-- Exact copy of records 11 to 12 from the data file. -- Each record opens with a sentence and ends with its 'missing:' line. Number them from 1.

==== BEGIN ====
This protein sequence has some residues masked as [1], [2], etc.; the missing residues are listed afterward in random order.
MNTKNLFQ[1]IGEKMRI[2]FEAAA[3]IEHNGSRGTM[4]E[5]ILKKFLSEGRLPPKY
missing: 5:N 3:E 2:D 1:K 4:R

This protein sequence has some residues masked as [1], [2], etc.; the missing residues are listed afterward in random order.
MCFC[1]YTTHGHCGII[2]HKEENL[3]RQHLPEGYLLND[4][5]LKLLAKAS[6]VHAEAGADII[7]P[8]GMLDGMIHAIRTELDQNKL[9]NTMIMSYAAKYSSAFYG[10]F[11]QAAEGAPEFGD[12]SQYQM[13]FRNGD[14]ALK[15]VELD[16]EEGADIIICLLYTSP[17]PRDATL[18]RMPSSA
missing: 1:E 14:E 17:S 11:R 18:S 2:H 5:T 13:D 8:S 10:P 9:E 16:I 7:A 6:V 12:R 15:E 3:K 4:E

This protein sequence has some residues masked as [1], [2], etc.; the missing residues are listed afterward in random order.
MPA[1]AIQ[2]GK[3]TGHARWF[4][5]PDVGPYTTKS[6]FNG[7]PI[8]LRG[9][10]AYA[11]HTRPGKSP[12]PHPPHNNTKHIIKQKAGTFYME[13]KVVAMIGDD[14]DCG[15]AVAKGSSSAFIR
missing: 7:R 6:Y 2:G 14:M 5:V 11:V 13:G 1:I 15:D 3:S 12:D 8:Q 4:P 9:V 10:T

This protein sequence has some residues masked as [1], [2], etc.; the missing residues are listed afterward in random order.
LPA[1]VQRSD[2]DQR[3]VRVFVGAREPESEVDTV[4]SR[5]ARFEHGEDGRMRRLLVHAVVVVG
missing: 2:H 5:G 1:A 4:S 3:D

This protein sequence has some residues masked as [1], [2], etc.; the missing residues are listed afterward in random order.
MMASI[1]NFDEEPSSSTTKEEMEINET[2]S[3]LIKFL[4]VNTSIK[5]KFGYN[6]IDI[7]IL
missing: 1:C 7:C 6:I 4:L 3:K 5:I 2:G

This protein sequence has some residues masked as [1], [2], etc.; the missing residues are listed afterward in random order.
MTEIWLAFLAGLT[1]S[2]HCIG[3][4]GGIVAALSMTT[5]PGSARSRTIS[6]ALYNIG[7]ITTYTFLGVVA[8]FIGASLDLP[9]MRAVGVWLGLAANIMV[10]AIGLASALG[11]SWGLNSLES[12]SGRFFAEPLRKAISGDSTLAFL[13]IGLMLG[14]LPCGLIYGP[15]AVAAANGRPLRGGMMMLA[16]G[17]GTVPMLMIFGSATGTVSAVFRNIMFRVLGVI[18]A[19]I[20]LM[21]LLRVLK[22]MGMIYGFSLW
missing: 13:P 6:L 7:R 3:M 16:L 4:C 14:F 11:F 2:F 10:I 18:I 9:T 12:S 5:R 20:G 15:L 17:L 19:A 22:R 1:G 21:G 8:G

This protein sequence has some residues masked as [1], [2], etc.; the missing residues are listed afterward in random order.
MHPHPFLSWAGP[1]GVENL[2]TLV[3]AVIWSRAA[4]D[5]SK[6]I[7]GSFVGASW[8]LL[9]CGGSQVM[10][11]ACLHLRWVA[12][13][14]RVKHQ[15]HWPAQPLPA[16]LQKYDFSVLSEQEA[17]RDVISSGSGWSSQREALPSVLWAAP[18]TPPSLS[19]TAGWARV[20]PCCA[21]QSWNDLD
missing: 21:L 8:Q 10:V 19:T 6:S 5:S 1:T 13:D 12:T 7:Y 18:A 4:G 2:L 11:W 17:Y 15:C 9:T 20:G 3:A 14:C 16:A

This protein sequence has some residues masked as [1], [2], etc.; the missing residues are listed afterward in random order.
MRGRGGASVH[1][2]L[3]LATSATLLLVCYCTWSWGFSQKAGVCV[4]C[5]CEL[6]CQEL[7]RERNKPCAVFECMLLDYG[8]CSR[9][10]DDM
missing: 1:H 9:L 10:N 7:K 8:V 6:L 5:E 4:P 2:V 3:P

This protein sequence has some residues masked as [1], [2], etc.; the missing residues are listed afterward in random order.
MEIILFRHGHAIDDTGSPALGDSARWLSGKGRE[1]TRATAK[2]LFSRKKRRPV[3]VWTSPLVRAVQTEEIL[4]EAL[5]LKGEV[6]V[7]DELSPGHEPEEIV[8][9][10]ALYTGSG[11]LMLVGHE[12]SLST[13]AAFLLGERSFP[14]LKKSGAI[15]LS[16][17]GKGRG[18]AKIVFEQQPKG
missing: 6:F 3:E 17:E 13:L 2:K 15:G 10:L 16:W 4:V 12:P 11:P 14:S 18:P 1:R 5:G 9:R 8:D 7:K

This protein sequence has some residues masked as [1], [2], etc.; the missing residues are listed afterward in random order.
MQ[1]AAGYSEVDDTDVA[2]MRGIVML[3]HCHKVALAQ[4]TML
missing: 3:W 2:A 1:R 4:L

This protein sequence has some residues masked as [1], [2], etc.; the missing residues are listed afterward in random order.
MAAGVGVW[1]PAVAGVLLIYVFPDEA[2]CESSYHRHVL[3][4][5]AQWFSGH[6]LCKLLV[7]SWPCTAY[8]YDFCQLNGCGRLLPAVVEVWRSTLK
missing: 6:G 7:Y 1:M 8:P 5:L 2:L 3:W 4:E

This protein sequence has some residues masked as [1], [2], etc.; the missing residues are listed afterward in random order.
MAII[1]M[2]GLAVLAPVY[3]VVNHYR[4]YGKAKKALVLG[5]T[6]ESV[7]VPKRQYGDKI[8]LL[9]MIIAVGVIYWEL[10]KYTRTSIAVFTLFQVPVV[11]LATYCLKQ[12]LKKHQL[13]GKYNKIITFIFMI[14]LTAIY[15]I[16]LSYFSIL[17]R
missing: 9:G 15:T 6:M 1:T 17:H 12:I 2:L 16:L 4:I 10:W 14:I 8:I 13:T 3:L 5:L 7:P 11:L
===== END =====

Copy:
This protein sequence has some residues masked as [1], [2], etc.; the missing residues are listed afterward in random order.
MAAGVGVW[1]PAVAGVLLIYVFPDEA[2]CESSYHRHVL[3][4][5]AQWFSGH[6]LCKLLV[7]SWPCTAY[8]YDFCQLNGCGRLLPAVVEVWRSTLK
missing: 6:G 7:Y 1:M 8:P 5:L 2:L 3:W 4:E

This protein sequence has some residues masked as [1], [2], etc.; the missing residues are listed afterward in random order.
MAII[1]M[2]GLAVLAPVY[3]VVNHYR[4]YGKAKKALVLG[5]T[6]ESV[7]VPKRQYGDKI[8]LL[9]MIIAVGVIYWEL[10]KYTRTSIAVFTLFQVPVV[11]LATYCLKQ[12]LKKHQL[13]GKYNKIITFIFMI[14]LTAIY[15]I[16]LSYFSIL[17]R
missing: 9:G 15:T 6:M 1:T 17:H 12:I 2:L 16:L 4:I 10:W 14:I 8:I 13:T 3:L 5:L 7:P 11:L